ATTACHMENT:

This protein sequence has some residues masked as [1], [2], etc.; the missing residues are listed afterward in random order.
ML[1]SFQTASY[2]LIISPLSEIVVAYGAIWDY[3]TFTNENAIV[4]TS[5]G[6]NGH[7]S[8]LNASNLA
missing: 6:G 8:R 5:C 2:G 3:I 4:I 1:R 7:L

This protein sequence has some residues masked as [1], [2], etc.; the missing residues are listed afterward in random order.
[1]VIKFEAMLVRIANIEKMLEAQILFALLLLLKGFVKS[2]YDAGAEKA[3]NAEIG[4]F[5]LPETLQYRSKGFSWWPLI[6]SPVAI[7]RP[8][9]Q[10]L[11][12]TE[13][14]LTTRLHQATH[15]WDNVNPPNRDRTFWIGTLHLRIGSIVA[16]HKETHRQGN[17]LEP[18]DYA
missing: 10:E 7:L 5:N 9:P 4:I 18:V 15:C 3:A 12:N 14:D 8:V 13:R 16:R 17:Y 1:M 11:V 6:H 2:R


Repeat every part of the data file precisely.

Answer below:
This protein sequence has some residues masked as [1], [2], etc.; the missing residues are listed afterward in random order.
ML[1]SFQTASY[2]LIISPLSEIVVAYGAIWDY[3]TFTNENAIV[4]TS[5]G[6]NGH[7]S[8]LNASNLA
missing: 6:G 8:R 5:C 2:G 3:I 4:I 1:R 7:L

This protein sequence has some residues masked as [1], [2], etc.; the missing residues are listed afterward in random order.
[1]VIKFEAMLVRIANIEKMLEAQILFALLLLLKGFVKS[2]YDAGAEKA[3]NAEIG[4]F[5]LPETLQYRSKGFSWWPLI[6]SPVAI[7]RP[8][9]Q[10]L[11][12]TE[13][14]LTTRLHQATH[15]WDNVNPPNRDRTFWIGTLHLRIGSIVA[16]HKETHRQGN[17]LEP[18]DYA
missing: 10:E 7:L 5:N 9:P 4:I 18:V 15:C 3:A 12:N 14:D 8:V 13:R 16:R 17:Y 1:M 11:V 6:H 2:R